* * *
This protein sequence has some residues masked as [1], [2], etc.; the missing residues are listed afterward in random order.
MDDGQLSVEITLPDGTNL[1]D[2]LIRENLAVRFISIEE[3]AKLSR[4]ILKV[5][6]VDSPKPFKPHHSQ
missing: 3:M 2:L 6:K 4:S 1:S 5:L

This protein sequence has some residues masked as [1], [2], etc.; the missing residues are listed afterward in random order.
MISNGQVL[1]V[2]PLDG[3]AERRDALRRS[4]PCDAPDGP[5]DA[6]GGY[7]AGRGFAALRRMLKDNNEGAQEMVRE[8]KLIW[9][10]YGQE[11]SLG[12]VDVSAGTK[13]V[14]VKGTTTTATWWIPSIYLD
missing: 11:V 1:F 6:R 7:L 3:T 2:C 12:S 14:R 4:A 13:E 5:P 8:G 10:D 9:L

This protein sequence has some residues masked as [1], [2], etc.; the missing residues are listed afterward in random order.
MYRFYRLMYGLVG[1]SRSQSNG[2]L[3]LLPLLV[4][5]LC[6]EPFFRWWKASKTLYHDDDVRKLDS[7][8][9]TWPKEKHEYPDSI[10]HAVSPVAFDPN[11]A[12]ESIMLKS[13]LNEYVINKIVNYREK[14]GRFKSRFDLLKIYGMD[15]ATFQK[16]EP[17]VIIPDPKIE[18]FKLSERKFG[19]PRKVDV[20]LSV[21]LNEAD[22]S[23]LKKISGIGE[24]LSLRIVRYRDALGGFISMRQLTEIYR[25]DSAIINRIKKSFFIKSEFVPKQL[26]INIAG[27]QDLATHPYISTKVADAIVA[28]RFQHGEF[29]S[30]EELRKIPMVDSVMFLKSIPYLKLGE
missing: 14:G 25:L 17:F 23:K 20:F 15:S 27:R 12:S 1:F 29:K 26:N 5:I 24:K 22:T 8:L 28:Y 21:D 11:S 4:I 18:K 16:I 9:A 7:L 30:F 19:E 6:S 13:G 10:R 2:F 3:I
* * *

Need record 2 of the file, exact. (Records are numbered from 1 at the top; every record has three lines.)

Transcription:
This protein sequence has some residues masked as [1], [2], etc.; the missing residues are listed afterward in random order.
MISNGQVL[1]V[2]PLDG[3]AERRDALRRS[4]PCDAPDGP[5]DA[6]GGY[7]AGRGFAALRRMLKDNNEGAQEMVRE[8]KLIW[9][10]YGQE[11]SLG[12]VDVSAGTK[13]V[14]VKGTTTTATWWIPSIYLD
missing: 11:V 1:F 6:R 7:L 3:T 2:C 12:S 14:R 4:A 13:E 5:P 8:G 10:D 9:L